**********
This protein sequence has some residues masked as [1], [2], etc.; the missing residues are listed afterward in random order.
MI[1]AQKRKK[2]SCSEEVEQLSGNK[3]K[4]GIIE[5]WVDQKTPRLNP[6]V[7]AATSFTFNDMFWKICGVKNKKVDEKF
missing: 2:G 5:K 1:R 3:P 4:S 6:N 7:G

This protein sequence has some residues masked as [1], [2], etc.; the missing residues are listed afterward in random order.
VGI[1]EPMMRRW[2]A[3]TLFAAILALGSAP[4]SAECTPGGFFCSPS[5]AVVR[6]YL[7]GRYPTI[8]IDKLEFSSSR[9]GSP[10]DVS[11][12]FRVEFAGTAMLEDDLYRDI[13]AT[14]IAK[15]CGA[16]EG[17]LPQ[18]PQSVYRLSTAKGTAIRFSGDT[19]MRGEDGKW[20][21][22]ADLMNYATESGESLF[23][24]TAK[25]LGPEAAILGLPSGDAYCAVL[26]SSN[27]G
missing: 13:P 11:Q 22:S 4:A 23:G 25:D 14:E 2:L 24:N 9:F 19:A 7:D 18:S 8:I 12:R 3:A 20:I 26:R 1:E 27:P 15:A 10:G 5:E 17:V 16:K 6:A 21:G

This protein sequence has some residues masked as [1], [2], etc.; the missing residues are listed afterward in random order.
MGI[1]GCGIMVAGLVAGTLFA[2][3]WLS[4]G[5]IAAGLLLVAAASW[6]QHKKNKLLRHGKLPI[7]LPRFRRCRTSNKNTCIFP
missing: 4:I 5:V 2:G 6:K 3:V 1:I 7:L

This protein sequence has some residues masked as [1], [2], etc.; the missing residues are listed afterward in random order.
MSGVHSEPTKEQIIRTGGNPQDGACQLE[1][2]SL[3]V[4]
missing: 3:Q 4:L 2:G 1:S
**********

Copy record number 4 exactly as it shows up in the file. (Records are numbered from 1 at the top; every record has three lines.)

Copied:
This protein sequence has some residues masked as [1], [2], etc.; the missing residues are listed afterward in random order.
MSGVHSEPTKEQIIRTGGNPQDGACQLE[1][2]SL[3]V[4]
missing: 3:Q 4:L 2:G 1:S